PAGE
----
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How much server do I need for a tile server?
Dedicated? Cloud?
Sierra_Dad




msg:4399910
 11:23 pm on Dec 20, 2011 (gmt 0)

For an exciting business opportunity, I am just trying to find a rough idea of how much server I need. I have little experience in server hardware, so I at least want to figure out the number of zeros.

Suppose I want to run a tile server like the one that powers Google Maps. OK, maybe not quite that big, but close.

Let's say further that I have pre rendered all the tiles. I now have 35 million png files of about 15K each, so I have maybe 500 Gig of files.

These files fit into a nice address structure like.

/tiles/15/1634/2178.png

So essentially all the server is doing is serving up files. Simple, right?

Now lets add 30,000 users that will be accessing these tiles. These are not casual users that are merely browsing a webmap on a website. These are serious hardcore users using software to download these tiles in bulk. They may download 1 GB at a time, which could take them several hours.

I imagine that puts some load on the server.

$$
I think I can eliminate shared hosting, even if they promise unlimited storage space and unlimited bandwidth.

$$$
I'm wondering if I can get by with a dedicated server. Can that keep up with the load?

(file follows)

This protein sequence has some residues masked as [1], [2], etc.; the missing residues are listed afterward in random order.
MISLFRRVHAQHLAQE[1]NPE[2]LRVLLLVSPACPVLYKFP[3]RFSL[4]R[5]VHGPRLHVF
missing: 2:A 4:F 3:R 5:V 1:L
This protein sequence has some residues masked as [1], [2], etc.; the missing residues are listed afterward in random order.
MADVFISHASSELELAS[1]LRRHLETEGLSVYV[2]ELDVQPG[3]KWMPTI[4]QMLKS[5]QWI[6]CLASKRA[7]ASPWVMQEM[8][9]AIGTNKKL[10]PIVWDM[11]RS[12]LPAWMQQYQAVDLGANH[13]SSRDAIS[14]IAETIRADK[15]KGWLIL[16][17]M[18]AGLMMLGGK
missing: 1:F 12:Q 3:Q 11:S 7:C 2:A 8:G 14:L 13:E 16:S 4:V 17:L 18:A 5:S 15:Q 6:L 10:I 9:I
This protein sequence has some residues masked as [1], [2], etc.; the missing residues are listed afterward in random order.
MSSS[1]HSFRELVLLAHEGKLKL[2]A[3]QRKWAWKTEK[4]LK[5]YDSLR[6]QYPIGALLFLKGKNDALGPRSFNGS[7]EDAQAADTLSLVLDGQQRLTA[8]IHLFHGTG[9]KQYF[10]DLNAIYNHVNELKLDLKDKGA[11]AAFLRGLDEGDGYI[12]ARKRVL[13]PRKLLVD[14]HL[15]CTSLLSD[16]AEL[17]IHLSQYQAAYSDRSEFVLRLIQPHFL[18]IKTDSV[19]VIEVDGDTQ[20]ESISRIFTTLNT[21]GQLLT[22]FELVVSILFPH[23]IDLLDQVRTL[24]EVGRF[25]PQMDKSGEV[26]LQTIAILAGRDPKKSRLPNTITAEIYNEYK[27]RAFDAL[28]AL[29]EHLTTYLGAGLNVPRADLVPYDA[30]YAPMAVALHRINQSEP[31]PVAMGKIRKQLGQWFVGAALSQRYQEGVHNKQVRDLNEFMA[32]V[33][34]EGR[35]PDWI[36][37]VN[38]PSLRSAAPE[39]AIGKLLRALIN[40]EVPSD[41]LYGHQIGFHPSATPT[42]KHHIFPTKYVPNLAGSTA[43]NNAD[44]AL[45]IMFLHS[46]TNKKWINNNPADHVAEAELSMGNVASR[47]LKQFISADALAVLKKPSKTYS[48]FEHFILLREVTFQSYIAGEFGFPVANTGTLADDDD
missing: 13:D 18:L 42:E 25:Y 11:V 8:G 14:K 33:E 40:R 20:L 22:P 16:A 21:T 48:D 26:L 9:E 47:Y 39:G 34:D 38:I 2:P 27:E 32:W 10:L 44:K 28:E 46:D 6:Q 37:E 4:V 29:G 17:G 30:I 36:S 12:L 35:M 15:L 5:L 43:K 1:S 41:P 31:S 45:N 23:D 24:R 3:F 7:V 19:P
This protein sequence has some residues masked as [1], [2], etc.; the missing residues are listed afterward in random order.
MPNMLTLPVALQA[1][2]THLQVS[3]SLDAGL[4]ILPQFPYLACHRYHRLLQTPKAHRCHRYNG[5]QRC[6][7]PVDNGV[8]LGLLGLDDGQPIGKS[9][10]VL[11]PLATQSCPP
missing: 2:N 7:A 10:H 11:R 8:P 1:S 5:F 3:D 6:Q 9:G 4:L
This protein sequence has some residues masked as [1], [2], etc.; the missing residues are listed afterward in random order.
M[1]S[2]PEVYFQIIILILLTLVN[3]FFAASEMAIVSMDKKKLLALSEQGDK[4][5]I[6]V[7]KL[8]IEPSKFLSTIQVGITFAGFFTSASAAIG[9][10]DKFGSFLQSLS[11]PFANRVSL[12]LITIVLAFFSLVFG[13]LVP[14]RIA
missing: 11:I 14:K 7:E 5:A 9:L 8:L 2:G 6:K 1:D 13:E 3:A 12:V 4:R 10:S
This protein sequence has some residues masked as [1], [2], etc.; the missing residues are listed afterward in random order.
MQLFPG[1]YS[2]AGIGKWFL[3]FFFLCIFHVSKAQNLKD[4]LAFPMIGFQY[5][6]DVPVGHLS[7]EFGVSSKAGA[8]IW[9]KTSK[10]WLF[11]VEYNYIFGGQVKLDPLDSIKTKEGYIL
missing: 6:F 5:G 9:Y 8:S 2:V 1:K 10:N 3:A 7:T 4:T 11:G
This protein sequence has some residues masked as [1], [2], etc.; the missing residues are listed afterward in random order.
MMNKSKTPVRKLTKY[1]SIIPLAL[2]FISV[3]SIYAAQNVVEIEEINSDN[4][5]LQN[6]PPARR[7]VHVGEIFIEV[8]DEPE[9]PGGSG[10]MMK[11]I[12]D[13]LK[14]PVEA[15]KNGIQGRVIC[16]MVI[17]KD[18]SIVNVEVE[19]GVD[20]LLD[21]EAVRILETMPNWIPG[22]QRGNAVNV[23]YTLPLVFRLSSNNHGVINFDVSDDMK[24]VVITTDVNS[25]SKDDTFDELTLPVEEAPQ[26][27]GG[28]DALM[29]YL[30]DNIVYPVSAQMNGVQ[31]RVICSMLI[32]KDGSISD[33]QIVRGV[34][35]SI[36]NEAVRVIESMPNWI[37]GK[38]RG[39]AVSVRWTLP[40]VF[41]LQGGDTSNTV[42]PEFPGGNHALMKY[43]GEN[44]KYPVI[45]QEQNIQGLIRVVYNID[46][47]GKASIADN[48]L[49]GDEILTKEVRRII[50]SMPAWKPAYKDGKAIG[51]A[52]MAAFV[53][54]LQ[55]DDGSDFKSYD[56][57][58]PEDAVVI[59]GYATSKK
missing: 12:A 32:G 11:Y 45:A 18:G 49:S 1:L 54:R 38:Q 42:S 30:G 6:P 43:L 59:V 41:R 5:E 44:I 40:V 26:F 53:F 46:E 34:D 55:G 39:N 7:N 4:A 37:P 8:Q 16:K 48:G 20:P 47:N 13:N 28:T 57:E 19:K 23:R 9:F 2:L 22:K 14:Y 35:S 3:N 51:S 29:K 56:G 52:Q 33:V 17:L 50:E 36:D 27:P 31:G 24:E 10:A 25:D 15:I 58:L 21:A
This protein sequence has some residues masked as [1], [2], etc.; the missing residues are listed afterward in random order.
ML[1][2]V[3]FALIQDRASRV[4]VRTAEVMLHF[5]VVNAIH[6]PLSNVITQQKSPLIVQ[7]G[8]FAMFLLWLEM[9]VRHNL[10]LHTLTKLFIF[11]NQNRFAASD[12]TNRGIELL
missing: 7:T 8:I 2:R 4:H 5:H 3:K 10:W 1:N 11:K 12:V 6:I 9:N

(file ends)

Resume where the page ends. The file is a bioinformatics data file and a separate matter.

$$$$
But will the dedicated server be enough? Should I go for a scaleable cloud solution with the whole redundancy, replication and all that? I'm still vague on how much cloud hosting costs because they can't tell you till afterwards. (Oops, last month cost you a million dollars.)

Once we have the four dollar signs, I get to where I need to charge people a subscription model to make this work.

Thanks for any insight.

 

Leosghost




msg:4399913
 11:39 pm on Dec 20, 2011 (gmt 0)

IIWY I'd talk to some of the pubcon sponsor hosting companies directly about this..

g1smd




msg:4399922
 12:13 am on Dec 21, 2011 (gmt 0)

Something on the scale of Google Maps needs at least tens of thousands of servers.

Finger in the air maths: Say you have 30 000 users and they each pull 10 GB in a month.

You're looking at 300 TB bandwidth, and that's likely to cost well in excess of USD 50 K per month.

You'd also need to factor in the costs of billing/collecting money from 30 000 people; and for having a CSD for dealing with failed payments, refunds and cancellations.

Add set-up costs and other expenses and you'd be on to an instant loser if you had start up capital of less than a million (to keep you in business for a year or so).

lammert




msg:4399930
 1:05 am on Dec 21, 2011 (gmt 0)

It is not the server CPU power or hard disk capacity which is the limit, but the bandwidth and amount of RAM per server. 500 GB of files can be easily served from a handful of servers which in total have enough RAM to cache all files. With RAM disks or full RAM caching you will be able to serve 1000 or more files per second per server, provided that your bandwidth allows it. I have currently a small dedicated server serving a sustained stream of 400 requests per second 24 hours per day and the CPU and disks are almost idle.